Startups: Shut Down Your Companies Right

    This morning we got an email from a German reader who has been using a startup that facilitates mail for feature phones, before the service shut down earlier this month without warning. We first covered Momail way back in 2008, and re-reading the article reads somewhat like a blast from the past, when delivering email to feature phones still needed some tweaking.

    Our German reader has been happily living life by routing his emails through Momail before he noticed his emails stopped getting delivered to his phone sometime on August 1st.

    “They never gave any advance warning to their users and because of that, there was no chance at all to save stuff that is now ‘lost’ on their servers,” he writes to us, asking if we know anything that happened.

    Now the website is completely offline, and checking LinkedIn you realise that everyone that was once connected to the company has moved onto new projects. The reader points out that online he hasn’t seen anyone else complaining about the service being shut down, which could give some hint about the size of their userbase. But turning off someone’s email without warning could really leave them out to dry, not anything you would want to do to your most loyal customers.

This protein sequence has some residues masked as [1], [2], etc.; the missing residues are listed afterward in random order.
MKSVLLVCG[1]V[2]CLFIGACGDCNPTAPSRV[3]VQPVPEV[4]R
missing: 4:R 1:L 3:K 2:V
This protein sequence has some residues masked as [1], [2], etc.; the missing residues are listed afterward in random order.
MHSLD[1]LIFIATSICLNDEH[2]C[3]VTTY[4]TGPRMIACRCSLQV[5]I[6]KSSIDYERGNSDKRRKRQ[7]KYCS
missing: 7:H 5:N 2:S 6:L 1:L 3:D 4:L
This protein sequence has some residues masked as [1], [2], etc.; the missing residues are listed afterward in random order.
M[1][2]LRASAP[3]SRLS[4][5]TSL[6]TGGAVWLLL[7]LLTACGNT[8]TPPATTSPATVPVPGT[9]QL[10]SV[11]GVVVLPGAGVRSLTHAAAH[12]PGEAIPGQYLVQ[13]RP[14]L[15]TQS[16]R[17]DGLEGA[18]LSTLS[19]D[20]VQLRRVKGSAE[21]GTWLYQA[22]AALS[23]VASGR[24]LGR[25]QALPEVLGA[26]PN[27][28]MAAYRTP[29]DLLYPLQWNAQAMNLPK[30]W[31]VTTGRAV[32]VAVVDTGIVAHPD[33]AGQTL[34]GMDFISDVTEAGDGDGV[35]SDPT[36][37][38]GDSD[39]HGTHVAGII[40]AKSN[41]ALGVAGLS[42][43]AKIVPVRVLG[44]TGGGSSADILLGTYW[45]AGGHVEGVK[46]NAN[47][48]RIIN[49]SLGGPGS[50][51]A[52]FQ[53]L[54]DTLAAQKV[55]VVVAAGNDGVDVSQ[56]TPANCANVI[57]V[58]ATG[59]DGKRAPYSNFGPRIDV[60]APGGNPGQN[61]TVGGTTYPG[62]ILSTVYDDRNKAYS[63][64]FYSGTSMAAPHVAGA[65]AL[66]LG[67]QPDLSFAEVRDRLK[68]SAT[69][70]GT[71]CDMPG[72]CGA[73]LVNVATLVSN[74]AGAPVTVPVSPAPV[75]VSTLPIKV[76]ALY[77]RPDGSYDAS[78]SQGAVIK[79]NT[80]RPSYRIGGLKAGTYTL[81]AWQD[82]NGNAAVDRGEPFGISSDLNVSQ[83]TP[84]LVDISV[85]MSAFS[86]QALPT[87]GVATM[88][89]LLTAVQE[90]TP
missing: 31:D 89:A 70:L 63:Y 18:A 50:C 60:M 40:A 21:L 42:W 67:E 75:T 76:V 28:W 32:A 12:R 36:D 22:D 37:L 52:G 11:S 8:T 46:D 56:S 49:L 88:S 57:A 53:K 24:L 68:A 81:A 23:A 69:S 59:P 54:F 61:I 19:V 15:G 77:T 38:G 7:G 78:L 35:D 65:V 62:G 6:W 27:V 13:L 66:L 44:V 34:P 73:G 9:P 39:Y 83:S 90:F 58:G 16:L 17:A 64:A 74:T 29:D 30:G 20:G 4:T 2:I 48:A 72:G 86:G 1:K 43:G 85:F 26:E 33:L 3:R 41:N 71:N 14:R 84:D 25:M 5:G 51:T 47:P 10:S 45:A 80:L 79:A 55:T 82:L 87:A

It’s getting harder to have that loving trust with consumer services provided by startups these days, as the ones that don’t continue their growth seem to eventually shut down. And the popular ones, like the OSX mail client, Sparrow, face risk as their founders have a hard time turning down million-dollar talent acquisitions and stop development.

    This is a fact life on the web, but the entrepreneurs out there should keep in mind that “it just ain’t right” to shut down your startups without of warning for your users, no matter how small your userbase is. It’s what your customers deserve for enjoying and using your product, and at the very least, think of it as a marketing opportunity to alert them to the next thing you’re working on.

    Have you been burnt by any other startups before? Or can you think of any best practices you’ve noticed from other startups shutting down? Let us know in the comments.

    Top image cc licensed by trancedmoogle on Flickr.